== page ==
As they enter a three-game series with the Cubs, the Dodgers’ bullpen has an ERA of just under five. Nearly half of their losses (4 of 9) have come at the hands of the bullpen. Though it is early in the season, a lot of fans have panicked over LA’s lack of bullpen depth.
Now, that is for good reason. Joe Kelly has gotten off to a rough start. Pedro Baez has struggled to find his groove. Kenley Jansen looks as if he hasn’t pitched to his highest ability quite yet. On top of that, you have the disastrous outings from Brock Stewart, Yimi Garcia and Dennis Santana.
Overall, it’s been a little bit of a mess.
However, lost in the fold of the bad, has been some good. And it seems to be taken for granted. With essentially every bullpen arm having struggled so far, two have stood out, and have shown to be the two most reliable arms coming out of the bullpen. Scott Alexander and Dylan Floro.
Before I get started, I’d like to give an honorable mention to Caleb Ferguson. He had been fantastic, but a three-run outing on Saturday more than tripled what his ERA was. I still think he’s been a great piece so far.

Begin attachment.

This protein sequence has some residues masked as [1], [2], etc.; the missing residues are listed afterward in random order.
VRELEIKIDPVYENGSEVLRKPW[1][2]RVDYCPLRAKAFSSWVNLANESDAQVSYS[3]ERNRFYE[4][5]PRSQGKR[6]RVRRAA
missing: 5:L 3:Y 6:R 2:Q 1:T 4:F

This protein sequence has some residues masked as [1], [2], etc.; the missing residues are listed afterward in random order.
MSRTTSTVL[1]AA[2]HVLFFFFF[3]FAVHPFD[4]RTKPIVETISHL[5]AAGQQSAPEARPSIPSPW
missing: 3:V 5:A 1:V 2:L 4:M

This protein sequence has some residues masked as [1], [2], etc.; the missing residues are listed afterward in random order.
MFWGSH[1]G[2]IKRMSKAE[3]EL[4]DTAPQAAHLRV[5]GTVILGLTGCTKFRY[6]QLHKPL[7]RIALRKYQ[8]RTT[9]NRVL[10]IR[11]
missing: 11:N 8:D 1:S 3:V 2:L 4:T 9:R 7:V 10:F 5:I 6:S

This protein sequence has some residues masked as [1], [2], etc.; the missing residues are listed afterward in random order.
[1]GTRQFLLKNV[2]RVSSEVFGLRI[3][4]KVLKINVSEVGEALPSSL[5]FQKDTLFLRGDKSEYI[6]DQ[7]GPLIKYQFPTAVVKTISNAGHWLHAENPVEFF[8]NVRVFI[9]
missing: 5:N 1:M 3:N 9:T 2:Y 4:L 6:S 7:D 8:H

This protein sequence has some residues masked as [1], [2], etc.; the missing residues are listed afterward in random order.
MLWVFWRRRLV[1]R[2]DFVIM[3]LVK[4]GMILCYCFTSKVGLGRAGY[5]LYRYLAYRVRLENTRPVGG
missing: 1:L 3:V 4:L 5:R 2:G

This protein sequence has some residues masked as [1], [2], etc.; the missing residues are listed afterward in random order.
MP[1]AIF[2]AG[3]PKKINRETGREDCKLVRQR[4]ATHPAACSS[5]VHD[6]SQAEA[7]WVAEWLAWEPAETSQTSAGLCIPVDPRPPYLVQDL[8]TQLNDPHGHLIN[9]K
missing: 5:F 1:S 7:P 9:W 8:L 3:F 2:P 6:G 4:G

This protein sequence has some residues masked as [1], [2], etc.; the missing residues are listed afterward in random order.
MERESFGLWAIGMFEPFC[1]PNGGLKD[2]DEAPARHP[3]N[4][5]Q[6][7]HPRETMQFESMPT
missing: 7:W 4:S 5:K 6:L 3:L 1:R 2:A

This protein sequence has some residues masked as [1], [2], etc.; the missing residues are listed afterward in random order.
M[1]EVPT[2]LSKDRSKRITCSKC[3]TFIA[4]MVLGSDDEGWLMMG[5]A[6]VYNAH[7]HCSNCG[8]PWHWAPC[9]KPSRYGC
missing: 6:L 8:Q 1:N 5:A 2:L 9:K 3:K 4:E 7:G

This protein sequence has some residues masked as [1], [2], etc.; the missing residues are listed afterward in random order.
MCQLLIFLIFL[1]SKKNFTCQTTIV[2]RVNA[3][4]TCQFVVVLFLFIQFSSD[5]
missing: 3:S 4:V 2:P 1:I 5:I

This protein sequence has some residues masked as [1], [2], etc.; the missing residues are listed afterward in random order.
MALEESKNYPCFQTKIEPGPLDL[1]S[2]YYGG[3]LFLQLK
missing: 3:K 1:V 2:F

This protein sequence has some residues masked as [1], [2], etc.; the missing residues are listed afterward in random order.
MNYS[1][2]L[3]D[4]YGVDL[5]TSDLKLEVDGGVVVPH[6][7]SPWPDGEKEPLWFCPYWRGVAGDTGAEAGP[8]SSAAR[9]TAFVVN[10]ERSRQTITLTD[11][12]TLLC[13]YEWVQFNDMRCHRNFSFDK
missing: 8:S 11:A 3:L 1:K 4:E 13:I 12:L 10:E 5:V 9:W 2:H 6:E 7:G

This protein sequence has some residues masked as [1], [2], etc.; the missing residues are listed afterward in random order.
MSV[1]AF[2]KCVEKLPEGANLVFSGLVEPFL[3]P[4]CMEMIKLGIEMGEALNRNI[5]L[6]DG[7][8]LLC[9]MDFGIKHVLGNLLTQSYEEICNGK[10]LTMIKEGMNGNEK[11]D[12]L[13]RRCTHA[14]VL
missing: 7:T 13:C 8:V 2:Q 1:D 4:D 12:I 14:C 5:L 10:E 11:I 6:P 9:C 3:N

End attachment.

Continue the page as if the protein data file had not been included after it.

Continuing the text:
Only two relief pitchers in all of baseball have thrown at least 10 2⁄3 innings and have yet to allow a run. One of them is Floro. In 39 games since joining LA, Floro has an ERA of 1.17. Mainly being used as a righty-specialist, right-handed hitters have almost no answer so far this season. They’re hitting .111 (3-for-28) against him with five strikeouts and no walks.
It’s not like Floro is pitching with the bases empty. He’s faced 14 batters when there are runners on base, and nine batters with runners in scoring position. In those nine at-bats with runners in scoring position, he’s allowed only one hit, with no earned runs.
Not too far behind him is Alexander, who owns a 0.96 ERA so far this year. He’s appeared in 13 games, and has thrown 9 1⁄3 innings. Unlike Floro, Alexander is used for both righties and lefties. Though he’s thrown nearly the same amount versus both types, he’s been clearly better against right-handed bats. They’re hitting only .143 off of Alexander.
I can get into all the advanced metrics on both of these guys, but like I said, it’s early. It’s a very small sample size for both, and things can change.
Still, these two guys have been reliable, and have helped balance out the struggles of the bullpen.